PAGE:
- Can not be used in isolation to make the diagnosis
- Evaluate motor and sensory function
- Sensitivity of EMG is 90% 
- Useful to distinguish patients with TTS and more proximal lesions
- Not applicable
- Vast majority of cases are nonoperative initially
- However treatment should be directed at the specific cause
- Overall, the literature is weak regarding management of TTS
- Activity modification
- Physical Therapy
- Consider taping, bracing
- Stretching and strengthening of the calf, tibialis anterior and posterior, peroneal and short toe-flexor muscles
- Orthotic shoes may decrease pressure over the nerve
- Also consider night splint, removal boot walker
- Custom orthoses to support the medial and lateral longitudinal arches of the affected foot
- Aspiration of ganglia may provide temporary benefit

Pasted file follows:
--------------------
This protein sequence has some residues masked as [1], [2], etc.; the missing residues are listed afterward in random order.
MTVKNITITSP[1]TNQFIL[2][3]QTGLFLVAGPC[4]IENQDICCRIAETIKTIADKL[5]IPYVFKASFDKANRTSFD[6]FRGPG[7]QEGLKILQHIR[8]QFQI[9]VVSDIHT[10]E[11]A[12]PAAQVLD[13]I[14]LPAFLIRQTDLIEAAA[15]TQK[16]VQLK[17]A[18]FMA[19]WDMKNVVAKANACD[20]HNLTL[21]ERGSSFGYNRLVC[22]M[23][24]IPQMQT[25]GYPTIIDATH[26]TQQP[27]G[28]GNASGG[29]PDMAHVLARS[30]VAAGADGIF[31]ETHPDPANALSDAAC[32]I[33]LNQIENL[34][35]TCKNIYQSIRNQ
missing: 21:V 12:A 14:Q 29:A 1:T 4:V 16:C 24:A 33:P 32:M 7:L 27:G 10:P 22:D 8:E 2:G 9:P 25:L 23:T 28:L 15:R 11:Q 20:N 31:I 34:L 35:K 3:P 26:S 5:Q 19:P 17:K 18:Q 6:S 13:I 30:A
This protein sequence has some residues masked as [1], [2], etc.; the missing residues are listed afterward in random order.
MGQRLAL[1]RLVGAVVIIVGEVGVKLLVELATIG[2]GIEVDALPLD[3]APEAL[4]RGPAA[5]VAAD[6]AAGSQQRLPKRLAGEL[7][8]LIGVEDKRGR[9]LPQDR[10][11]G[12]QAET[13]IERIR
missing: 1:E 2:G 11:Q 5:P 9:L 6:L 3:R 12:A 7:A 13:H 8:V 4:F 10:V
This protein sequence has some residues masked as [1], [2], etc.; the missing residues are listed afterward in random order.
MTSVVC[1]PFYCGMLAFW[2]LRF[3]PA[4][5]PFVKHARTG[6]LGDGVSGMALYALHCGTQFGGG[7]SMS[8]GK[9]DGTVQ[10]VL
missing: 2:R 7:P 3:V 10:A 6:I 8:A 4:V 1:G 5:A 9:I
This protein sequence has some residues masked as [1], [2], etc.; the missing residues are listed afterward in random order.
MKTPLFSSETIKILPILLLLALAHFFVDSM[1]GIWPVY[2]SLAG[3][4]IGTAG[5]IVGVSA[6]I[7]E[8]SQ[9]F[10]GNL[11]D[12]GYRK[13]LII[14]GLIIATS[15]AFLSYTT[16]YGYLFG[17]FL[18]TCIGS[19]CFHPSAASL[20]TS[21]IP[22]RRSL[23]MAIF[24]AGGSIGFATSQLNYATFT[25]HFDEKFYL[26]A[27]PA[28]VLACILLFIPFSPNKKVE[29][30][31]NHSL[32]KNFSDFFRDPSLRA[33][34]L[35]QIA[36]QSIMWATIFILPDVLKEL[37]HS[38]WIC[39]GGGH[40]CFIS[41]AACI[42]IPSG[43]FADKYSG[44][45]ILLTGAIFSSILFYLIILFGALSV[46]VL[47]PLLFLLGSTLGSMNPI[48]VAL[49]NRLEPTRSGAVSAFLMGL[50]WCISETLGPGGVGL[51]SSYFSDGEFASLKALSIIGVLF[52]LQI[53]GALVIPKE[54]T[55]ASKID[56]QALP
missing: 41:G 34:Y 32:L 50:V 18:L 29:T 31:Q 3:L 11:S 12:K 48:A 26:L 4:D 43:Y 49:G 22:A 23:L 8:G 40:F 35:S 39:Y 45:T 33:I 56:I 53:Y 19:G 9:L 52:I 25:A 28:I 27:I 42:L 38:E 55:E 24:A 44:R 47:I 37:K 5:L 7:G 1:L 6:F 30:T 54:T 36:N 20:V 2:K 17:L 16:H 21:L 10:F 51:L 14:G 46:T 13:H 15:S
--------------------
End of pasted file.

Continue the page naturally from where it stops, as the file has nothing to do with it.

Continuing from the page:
- Corticosteroid Injection if intra- or perineural edema
- Failure of conservative management
- Definitive indications of entrapment
- Tarsal tunnel release 
Rehab and Return to Play
- Needs to be updated
Return to Play/ Work
- Needs to be updated
Complications and Prognosis
- Surgical release
- Predictors of good surgical outcome
- Short history of foot pain
- Presence of a ganglion
- No history of trauma or sprain
- Light working duties
- Delay in decompression more than 10 months
- Predictors of poor relief from surgery
- Incorrect initial diagnosis
- Incomplete surgical release of the tarsal tunnel